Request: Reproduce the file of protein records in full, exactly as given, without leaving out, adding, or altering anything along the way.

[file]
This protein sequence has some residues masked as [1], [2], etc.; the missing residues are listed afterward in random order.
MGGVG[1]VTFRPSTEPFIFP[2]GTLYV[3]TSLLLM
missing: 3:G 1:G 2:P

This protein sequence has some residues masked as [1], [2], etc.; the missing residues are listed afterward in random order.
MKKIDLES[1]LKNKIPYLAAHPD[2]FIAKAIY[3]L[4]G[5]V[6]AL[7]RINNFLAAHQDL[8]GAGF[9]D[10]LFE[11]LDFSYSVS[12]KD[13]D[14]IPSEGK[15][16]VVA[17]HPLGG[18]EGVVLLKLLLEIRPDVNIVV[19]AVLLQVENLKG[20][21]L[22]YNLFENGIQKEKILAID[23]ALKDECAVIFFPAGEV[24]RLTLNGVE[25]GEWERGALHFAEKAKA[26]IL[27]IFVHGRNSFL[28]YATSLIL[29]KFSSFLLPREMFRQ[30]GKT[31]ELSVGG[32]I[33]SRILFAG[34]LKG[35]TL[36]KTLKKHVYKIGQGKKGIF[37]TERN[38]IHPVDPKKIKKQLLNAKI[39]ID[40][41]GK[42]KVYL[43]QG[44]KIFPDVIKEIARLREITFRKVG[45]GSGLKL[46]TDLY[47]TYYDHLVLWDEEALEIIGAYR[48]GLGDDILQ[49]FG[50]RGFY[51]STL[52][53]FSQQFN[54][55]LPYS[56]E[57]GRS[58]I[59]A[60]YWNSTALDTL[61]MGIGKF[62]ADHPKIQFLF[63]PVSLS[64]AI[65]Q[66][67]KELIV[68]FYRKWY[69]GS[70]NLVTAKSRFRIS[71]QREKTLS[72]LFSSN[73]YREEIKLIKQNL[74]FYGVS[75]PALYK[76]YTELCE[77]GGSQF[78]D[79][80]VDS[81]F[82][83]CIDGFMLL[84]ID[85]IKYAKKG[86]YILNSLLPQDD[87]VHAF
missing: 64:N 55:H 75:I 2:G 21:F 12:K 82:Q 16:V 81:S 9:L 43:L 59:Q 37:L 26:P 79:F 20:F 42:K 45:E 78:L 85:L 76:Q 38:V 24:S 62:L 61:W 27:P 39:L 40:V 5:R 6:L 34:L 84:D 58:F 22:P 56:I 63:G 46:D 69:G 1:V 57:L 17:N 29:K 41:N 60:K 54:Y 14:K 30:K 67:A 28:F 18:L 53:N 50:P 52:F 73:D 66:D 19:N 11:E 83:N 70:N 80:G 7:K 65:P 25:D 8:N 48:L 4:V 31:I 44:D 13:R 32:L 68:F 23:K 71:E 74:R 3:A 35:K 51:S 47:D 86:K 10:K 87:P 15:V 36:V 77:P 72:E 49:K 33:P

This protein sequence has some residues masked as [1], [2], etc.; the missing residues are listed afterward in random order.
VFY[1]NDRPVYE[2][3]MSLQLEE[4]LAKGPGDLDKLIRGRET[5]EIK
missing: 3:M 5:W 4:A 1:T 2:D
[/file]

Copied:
This protein sequence has some residues masked as [1], [2], etc.; the missing residues are listed afterward in random order.
MGGVG[1]VTFRPSTEPFIFP[2]GTLYV[3]TSLLLM
missing: 3:G 1:G 2:P

This protein sequence has some residues masked as [1], [2], etc.; the missing residues are listed afterward in random order.
MKKIDLES[1]LKNKIPYLAAHPD[2]FIAKAIY[3]L[4]G[5]V[6]AL[7]RINNFLAAHQDL[8]GAGF[9]D[10]LFE[11]LDFSYSVS[12]KD[13]D[14]IPSEGK[15][16]VVA[17]HPLGG[18]EGVVLLKLLLEIRPDVNIVV[19]AVLLQVENLKG[20][21]L[22]YNLFENGIQKEKILAID[23]ALKDECAVIFFPAGEV[24]RLTLNGVE[25]GEWERGALHFAEKAKA[26]IL[27]IFVHGRNSFL[28]YATSLIL[29]KFSSFLLPREMFRQ[30]GKT[31]ELSVGG[32]I[33]SRILFAG[34]LKG[35]TL[36]KTLKKHVYKIGQGKKGIF[37]TERN[38]IHPVDPKKIKKQLLNAKI[39]ID[40][41]GK[42]KVYL[43]QG[44]KIFPDVIKEIARLREITFRKVG[45]GSGLKL[46]TDLY[47]TYYDHLVLWDEEALEIIGAYR[48]GLGDDILQ[49]FG[50]RGFY[51]STL[52][53]FSQQFN[54][55]LPYS[56]E[57]GRS[58]I[59]A[60]YWNSTALDTL[61]MGIGKF[62]ADHPKIQFLF[63]PVSLS[64]AI[65]Q[66][67]KELIV[68]FYRKWY[69]GS[70]NLVTAKSRFRIS[71]QREKTLS[72]LFSSN[73]YREEIKLIKQNL[74]FYGVS[75]PALYK[76]YTELCE[77]GGSQF[78]D[79][80]VDS[81]F[82][83]CIDGFMLL[84]ID[85]IKYAKKG[86]YILNSLLPQDD[87]VHAF
missing: 64:N 55:H 75:I 2:G 21:F 12:K 82:Q 16:V 81:S 9:L 43:L 59:Q 37:L 26:P 79:F 20:F 42:K 45:E 78:L 85:L 76:Q 38:V 24:S 62:L 61:W 27:P 39:L 40:V 5:R 6:L 34:L 84:D 58:F 22:P 56:I 63:G 46:D 69:G 1:V 57:L 17:N 29:K 41:N 60:K 54:Y 14:K 30:K 67:A 28:F 18:L 53:N 50:P 52:F 73:D 66:D 19:N 11:E 83:N 70:N 80:G 7:K 65:P 25:D 8:N 48:L 4:V 31:I 44:D 13:R 32:L 68:F 23:K 71:E 74:R 3:A 35:K 51:S 47:D 86:K 10:K 87:P 15:V 36:V 77:P 72:E 49:K 33:P

This protein sequence has some residues masked as [1], [2], etc.; the missing residues are listed afterward in random order.
VFY[1]NDRPVYE[2][3]MSLQLEE[4]LAKGPGDLDKLIRGRET[5]EIK
missing: 3:M 5:W 4:A 1:T 2:D